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From Karl Wettin <>
Subject Re: "Field weights"
Date Mon, 17 Dec 2007 01:31:34 GMT
Thanks for the replies.

I miserably failed to explain my problem. I focused too much on the  
content similarity between the fields and completely missed out on  
things such as that car brands and tire brands are not propotionally  
large compared to the data in my domain. I have tens of thousands  
more  "tire brands" than "car brands".

My quick and dirty solution (that fixes the problem with the quick and  
dirty solution that avoids implementing the query tokenizer mentioned  
in my original post) is based on what I wrote in the previous  
paragrah: there are so few "car brands" I can handle queries for them  
using a Map<String, CarBrand> and then merge the hit (if it was a hit)  
with the results from the Lucene index that now focus on "tire brand"  
and "tire preassure".

Quite ugly. But good enough for a couple of more weeks. I'll report  
back if I change my mind.

14 dec 2007 kl. 19.24 skrev Doron Cohen:

> It seems that documents having less fields satisfying
> the query worth more than those satisfying more fields
> of the query, because the first ones are more "to
> the point".
> At least it seems like it in the example.
> If this makes sense I would try to compose a top level
> boolean query out of the one-field queries, and make it use
> a similarity that implements this strange logic of coord.
> (Strange, because usually coord punishes for under
> matching, while here you want to reward for just that.)
> A tricky part would be to make the sub-queries use
> the "regular" coord logic, but first let's see if this is
> a valid direction at all.
> Doron
> On Dec 14, 2007 8:03 PM, Paul Elschot <> wrote:
>> Karl,
>> This might work for you:
>> Regards,
>> Paul Elschot
>> On Friday 14 December 2007 18:06:01 Karl Wettin wrote:
>>> I have an index that contains three sorts of documents:
>>> Car brand
>>> Tire brand
>>> Tire pressure
>>> (Please bear with me, the real index has nothing to do with cars. I
>>> just try to explain the problem in an alternative domain to avoid  
>>> NDA
>>> conflicts.)
>>> There is a heirarchial composite relationship between these sort of
>>> documents. A document describing "tire pressure" also contains "tire
>>> brand" and "car brand". A document describing "tire brand" also
>>> contains information about "car brand". A document describing "car
>>> brand" contains only that.
>>> The requirement is that the consumer of the API should not have to
>>> specify what fields they are searching in. There is no time (nor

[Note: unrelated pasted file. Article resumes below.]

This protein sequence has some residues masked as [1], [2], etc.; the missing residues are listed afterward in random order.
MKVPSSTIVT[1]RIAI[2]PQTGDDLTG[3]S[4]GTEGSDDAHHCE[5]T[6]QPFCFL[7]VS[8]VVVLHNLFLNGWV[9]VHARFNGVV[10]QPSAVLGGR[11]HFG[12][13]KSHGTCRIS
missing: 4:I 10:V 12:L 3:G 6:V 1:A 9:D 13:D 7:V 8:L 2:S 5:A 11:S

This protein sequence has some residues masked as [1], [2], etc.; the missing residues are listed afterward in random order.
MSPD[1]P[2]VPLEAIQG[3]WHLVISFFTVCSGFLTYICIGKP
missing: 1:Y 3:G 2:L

>>> training data) to implement a hidden markov model (HMM) tokenizer or
>>> something along that path in order to extract possible attributes  
>>> from
>>> the query string. Instead the query string is tokenized once per  
>>> field
>>> and assebled to one huge query. Normally this works fairly well.
>>> Here are some example documents:
>>> Volvo
>>> Volvo, Michelin
>>> Volvo, Nokian
>>> Volvo, Nokian, 2.2 bars
>>> Volvo, Firestone, 2.4 bars
>>> Saab
>>> Saab, Michelin
>>> Saab, Nokian
>>> Saab, Nokian, 2.1 bars
>>> Saab, Firestone
>>> Saab, Firestone, 2.4 bars
>>> Saab, Firestone, 2.5 bars
>>> If I search for Saab the top result will be the document   
>>> representing
>>> the car brand "Saab".  The query would look like this: "car:saab
>>> tire:saab preasure:saab"
>>> But lets say Saab starts manufacturing tires too:
>>> Saab
>>> Saab, Saab tires
>>> Saab, Saab tires, 1.9 bars
>>> Saab, Saab tires, 1.8 bars
>>> If I search for "Saab" I still want the top result to be Saab the  
>>> car
>>> brand. But  it not longer is, the match for "Saab, Saab tires" now
>>> have a greater score than "Saab", of course.
>>> My idea is to work along the line of indexing "Saab" in the tire  
>>> brand
>>> and tire pressure field too. Now searching for Saab will yeild a
>>> result where the car brand "Saab" is the top result.
>>> However, this will not work as I have different tokenization
>>> strategies for each field (stemming and what not). Tokenizing the
>>> query string Saab for the field "tire brand" in Swedish might end up
>>> as "saa" and will thus not find the token Saab inserted for the
>>> document describing the car brand Saab.
>>> I have a couple of experiments in my head I need to try out,  
>>> starting
>>> with tokezining query strings per field and using the tokens  
>>> generated
>>> for the field car brand as query in the tire brand and tire pressure
>>> too. And vice versus.
>>> Any brilliant ideas that might work? Hacky solutions are OK.
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